I think that has more to do with NHL players over-valueing their self worth. In your Niemi example, he has played 43 career games. He got hot in the playoffs, and now wants a huge contract. There are so many examples of Goalies doing that, getting the contract, than never living up to it. That its unbelievable. Cam Ward comes to mind.

  9. Scott - Aug 4, 2010 at 12:39 PM

    In the NBA, the Celtics and Lakers combined for over 50% of the league’s titles. Two teams, half the titles.
    The argument for salary cap (if anything) should be less about parity and more about the fact that it’s the smart teams that dominate instead of the rich teams – an argument can be made it’s more fair.
    Of course, the Lakers won last year because they were $44M over the cap and no one else can pay that kind of luxury tax. Nice example Feinstein.

  10. Craig Calcaterra - Aug 4, 2010 at 12:41 PM

    Almost all of the rhetoric about salary caps comes up when there is labor discord, most notably in 1994 and 1992. The NFL may be successful and popular, but the argument that a salary cap prevents labor problems is being disproven as we speak.

  11. JBerardi - Aug 4, 2010 at 12:46 PM

    The primary function of a salary cap is to make the owners (slightly) richer.

  12. Jonny5 - Aug 4, 2010 at 12:56 PM

    I say we need a salary cap NOW! I demand it be……. One Trillion dollars!!!!

  13. John_Michael - Aug 4, 2010 at 12:59 PM

    How would one presuppose that a salary cap would prevent labor disputes? The point of the salary cap would be to supress salaries. The salaries of said labor, which would instigate a dispute…
    In a free market-esque salary structure, players get paid what someone is willing to pay them. Outside of collusion, which is anti-freemarket, a player can’t complain if he (hopefully she too, eventually) doesn’t get what they want because there isn’t an artificial barrier against compensation levels to aim the complaint against.

  14. ThatGuy - Aug 4, 2010 at 1:04 PM

    The labor unrest I dont think can be contributed to the Salary Cap though, it can be contributed to Greed. The owners think they pay the players to much of the pie, the players think they get to little. The salary cap going away this year was not because the owners didn’t like it(a few didnt, ie Jerry Jones, but most did). The Salary Cap going away a year before the labor agreement was put in the last CBA as an encouragment for the owners to keep the peace. Evidently they thought the risk of losing the cap was worth trying to get major concessions from the players.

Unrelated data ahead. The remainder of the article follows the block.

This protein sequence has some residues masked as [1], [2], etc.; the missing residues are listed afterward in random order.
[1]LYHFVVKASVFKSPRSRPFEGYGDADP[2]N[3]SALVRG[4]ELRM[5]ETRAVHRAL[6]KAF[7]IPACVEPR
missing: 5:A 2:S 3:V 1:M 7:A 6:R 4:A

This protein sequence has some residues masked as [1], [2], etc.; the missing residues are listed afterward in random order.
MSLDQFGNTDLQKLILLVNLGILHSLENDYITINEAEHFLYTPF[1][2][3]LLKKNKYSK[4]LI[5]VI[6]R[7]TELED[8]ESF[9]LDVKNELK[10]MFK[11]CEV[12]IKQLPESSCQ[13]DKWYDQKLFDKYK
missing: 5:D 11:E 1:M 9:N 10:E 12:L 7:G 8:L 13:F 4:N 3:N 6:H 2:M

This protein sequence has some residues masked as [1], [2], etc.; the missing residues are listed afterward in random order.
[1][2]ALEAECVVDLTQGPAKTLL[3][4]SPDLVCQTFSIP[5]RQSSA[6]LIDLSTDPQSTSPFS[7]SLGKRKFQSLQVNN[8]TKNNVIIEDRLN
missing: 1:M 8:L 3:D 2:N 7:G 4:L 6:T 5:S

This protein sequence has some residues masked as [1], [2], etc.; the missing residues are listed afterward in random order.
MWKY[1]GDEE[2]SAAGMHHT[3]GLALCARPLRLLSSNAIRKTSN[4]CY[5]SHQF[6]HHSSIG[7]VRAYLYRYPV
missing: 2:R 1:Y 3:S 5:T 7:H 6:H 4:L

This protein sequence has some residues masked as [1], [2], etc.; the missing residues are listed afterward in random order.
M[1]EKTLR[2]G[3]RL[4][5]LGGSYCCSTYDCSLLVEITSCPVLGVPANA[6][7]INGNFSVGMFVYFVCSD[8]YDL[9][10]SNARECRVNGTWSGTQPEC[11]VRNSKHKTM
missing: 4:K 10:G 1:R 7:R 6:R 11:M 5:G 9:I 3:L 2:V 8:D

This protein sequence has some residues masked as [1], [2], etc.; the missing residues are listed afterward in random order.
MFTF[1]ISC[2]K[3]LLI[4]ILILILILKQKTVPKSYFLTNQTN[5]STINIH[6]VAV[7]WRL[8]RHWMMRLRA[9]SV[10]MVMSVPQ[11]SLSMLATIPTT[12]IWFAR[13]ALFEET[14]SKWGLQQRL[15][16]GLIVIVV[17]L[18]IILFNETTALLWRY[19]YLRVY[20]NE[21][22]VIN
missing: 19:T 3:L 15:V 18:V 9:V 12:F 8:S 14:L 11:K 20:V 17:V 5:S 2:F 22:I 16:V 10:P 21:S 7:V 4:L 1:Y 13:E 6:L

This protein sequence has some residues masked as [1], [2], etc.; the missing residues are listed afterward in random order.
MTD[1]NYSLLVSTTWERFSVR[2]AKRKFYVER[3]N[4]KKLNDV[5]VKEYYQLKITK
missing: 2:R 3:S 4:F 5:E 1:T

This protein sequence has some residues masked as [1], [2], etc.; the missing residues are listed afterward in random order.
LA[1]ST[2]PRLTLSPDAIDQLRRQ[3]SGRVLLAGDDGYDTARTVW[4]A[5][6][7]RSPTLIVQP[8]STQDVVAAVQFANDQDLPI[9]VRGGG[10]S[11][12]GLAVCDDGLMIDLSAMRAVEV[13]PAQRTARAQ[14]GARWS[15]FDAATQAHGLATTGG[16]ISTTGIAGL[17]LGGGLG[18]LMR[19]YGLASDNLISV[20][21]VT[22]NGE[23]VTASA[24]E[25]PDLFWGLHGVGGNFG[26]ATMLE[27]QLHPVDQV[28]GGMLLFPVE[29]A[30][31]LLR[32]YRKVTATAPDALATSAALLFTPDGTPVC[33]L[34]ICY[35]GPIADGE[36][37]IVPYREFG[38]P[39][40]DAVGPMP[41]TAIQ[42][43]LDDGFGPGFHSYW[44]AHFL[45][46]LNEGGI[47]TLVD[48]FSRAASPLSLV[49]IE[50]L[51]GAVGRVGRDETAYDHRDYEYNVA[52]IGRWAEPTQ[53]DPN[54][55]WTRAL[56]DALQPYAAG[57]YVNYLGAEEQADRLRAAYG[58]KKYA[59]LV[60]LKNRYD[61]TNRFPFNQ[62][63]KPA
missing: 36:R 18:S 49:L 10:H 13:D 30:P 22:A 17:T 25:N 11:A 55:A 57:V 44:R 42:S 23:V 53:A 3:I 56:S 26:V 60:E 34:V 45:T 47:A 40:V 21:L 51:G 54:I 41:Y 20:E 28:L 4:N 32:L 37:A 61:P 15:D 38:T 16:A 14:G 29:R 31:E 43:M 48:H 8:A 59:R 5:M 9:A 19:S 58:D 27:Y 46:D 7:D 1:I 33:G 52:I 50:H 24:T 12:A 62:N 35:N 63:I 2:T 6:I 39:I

15. YankeesfanLen - Aug 4, 2010 at 1:24 PM

    Let’s make a salary cap based on current spending. You are not allowed to pay more than 1.5 this year’s salaries, Scrooge McLoria. Neither is the Universe. See? Everyone’s happy!

  16. doctorfunke - Aug 4, 2010 at 1:36 PM

    Man I hate when people are ambitious. Jerks.

  17. Old Gator - Aug 4, 2010 at 1:47 PM

    Scrooge McLoria would slit his wrists if there were a floor – because you just know that it’d be three times what he wants to spend.

  18. Drew GROF - Aug 4, 2010 at 1:49 PM

    Niemi was awarded a contract in arbitration, the Hawks chose to let him walk for nothing rather than pay what he the awarded amount. That isn’t Niemi, that’s a broken system.

  19. Simon DelMonte - Aug 4, 2010 at 1:50 PM

    There is room to argue about perceived, potential and actual competitive imbalance. If Tampa really is a third rate team again in two years while the Yankees and Red Sox keep rolling, you can ask why it happened and how to prevent it. And certainly it’s hard to feel like it’s a balanced playing field when the Yanks can absorb bad salaries while some teams seem to be unable to afford good.